|"The recent upgrade was the 6850 and the PSU "|
Did you install both of them at the same time ?
If you installed the HD 6850 first, the 300 watt power supply was indequate and the PS may have been damaged. Sometimes when a power supply is malfunctioning it damages something else on the computer.
AMD Radeon™ HD 6850 Graphics
- 500 Watt or greater power supply recommended
"Previously I used the onboard motherboard graphics (Radeon 4250) and a no-brand 300W power supply. This worked fine until just before the upgrade, whereby first I noticed graphics artefacts in every game: odd polygons sticking out of the ground and people’s faces. Weird. Around this time the computer also started completely freezing: but this only happened in windows, and not in safe mode. I’ll be honest and say the computer was a bit prone to overheating and switching itself off after a few hours of Mass Effect 2 at this point"
High end games tend to stress the CPU and the video adapter to the max - they both draw more current, and produce more heat.
The main chip that has the onboard video integrated into it has a large heatsink on it. That chip should never get too hot unless you had a seroius overheating problem inside the case.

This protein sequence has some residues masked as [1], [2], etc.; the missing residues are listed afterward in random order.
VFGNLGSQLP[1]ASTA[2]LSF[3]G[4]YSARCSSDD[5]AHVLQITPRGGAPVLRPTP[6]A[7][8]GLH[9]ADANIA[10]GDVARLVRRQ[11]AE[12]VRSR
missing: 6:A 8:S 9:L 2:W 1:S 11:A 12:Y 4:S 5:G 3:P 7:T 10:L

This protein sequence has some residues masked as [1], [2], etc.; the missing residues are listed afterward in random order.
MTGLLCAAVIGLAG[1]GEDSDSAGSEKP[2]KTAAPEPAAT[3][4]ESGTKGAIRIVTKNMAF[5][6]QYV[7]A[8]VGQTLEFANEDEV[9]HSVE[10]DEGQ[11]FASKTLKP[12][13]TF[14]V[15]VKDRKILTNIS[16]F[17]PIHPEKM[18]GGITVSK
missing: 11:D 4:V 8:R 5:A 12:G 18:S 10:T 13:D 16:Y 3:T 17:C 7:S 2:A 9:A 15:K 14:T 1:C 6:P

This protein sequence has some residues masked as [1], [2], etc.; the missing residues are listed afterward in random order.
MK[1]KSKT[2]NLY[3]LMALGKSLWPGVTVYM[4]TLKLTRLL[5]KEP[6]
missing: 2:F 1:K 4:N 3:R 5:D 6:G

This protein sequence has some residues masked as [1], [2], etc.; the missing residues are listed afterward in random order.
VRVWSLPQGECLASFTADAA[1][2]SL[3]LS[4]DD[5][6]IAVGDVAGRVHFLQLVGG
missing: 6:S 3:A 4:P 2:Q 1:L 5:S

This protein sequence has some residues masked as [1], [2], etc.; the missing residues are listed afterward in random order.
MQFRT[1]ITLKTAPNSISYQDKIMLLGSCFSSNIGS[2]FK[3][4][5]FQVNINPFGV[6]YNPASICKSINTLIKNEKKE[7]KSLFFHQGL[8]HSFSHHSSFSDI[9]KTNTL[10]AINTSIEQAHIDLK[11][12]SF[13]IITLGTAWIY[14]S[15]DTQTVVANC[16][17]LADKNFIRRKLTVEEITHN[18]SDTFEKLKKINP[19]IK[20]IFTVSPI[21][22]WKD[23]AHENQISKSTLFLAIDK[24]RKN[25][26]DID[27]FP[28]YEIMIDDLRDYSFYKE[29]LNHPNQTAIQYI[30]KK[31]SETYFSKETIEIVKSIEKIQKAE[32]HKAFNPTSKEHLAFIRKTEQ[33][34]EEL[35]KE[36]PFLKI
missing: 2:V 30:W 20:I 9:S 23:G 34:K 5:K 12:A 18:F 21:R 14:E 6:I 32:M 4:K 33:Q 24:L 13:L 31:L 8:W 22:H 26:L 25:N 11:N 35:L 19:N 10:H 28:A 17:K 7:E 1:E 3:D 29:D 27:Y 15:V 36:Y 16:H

- the CPU fan didn't come with the CPU and was inadequate
- the 300 watt power supply's fan was spinning slower than it should have been, or was not spiining at all. That's more likely to happen with an el-cheapo power supply that has only a 1 year warranty or less, which may have a fan with two cheap sleeve bearings, or one sleeve bearing, one ball bearing.
Your video symptoms also could have been caused by the 300 watt power supply being faulty, and it not responding to an increased load properly.
Sometimes when a power supply is malfunctioning it damages something else on the computer.
El-cheapo power supplies are a lot more likely to cause you problems.
What is the make and model of the 300 watt power supply ?